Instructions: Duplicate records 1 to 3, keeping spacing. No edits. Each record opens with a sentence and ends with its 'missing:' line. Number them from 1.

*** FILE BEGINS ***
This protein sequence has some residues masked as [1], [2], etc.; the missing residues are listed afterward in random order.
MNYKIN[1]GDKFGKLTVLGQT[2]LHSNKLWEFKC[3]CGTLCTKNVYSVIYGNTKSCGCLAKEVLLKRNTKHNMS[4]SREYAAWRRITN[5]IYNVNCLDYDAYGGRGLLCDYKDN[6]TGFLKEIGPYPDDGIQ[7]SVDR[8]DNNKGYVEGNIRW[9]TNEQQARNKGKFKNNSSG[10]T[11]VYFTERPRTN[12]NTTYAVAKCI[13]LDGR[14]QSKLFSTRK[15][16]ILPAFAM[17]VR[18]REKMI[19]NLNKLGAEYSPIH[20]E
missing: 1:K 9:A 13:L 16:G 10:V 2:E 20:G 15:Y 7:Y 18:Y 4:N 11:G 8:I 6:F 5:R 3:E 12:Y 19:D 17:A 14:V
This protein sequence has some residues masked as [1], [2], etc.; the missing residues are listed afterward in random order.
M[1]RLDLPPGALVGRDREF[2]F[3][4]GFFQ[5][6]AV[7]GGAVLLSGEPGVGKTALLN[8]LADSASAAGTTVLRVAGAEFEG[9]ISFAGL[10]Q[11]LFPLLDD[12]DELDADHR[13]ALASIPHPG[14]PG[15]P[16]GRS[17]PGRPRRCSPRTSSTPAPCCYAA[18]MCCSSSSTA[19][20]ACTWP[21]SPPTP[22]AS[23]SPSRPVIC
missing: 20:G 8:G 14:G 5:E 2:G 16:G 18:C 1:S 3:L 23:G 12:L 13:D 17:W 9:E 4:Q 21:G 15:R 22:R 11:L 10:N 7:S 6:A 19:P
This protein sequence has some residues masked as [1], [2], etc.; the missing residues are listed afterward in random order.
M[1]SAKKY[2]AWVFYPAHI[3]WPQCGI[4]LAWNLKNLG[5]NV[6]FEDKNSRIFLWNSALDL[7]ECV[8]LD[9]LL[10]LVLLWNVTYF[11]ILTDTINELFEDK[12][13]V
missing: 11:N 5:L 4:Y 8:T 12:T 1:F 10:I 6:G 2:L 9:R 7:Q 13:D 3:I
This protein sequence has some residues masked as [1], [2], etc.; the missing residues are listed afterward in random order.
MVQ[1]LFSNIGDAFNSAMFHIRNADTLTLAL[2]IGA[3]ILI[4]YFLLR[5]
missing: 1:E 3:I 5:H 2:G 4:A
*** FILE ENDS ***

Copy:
This protein sequence has some residues masked as [1], [2], etc.; the missing residues are listed afterward in random order.
MNYKIN[1]GDKFGKLTVLGQT[2]LHSNKLWEFKC[3]CGTLCTKNVYSVIYGNTKSCGCLAKEVLLKRNTKHNMS[4]SREYAAWRRITN[5]IYNVNCLDYDAYGGRGLLCDYKDN[6]TGFLKEIGPYPDDGIQ[7]SVDR[8]DNNKGYVEGNIRW[9]TNEQQARNKGKFKNNSSG[10]T[11]VYFTERPRTN[12]NTTYAVAKCI[13]LDGR[14]QSKLFSTRK[15][16]ILPAFAM[17]VR[18]REKMI[19]NLNKLGAEYSPIH[20]E
missing: 1:K 9:A 13:L 16:G 10:V 2:E 20:G 15:Y 7:Y 18:Y 4:N 11:G 8:I 6:F 5:R 3:E 12:Y 19:D 17:A 14:V
This protein sequence has some residues masked as [1], [2], etc.; the missing residues are listed afterward in random order.
M[1]RLDLPPGALVGRDREF[2]F[3][4]GFFQ[5][6]AV[7]GGAVLLSGEPGVGKTALLN[8]LADSASAAGTTVLRVAGAEFEG[9]ISFAGL[10]Q[11]LFPLLDD[12]DELDADHR[13]ALASIPHPG[14]PG[15]P[16]GRS[17]PGRPRRCSPRTSSTPAPCCYAA[18]MCCSSSSTA[19][20]ACTWP[21]SPPTP[22]AS[23]SPSRPVIC
missing: 20:G 8:G 14:G 5:E 2:G 16:G 18:C 1:S 3:L 23:G 12:L 13:D 17:W 9:E 4:Q 21:G 15:R 22:R 11:L 10:N 7:S 6:A 19:P
This protein sequence has some residues masked as [1], [2], etc.; the missing residues are listed afterward in random order.
M[1]SAKKY[2]AWVFYPAHI[3]WPQCGI[4]LAWNLKNLG[5]NV[6]FEDKNSRIFLWNSALDL[7]ECV[8]LD[9]LL[10]LVLLWNVTYF[11]ILTDTINELFEDK[12][13]V
missing: 11:N 5:L 4:Y 8:T 12:T 1:F 10:I 6:G 2:L 9:R 7:Q 13:D 3:I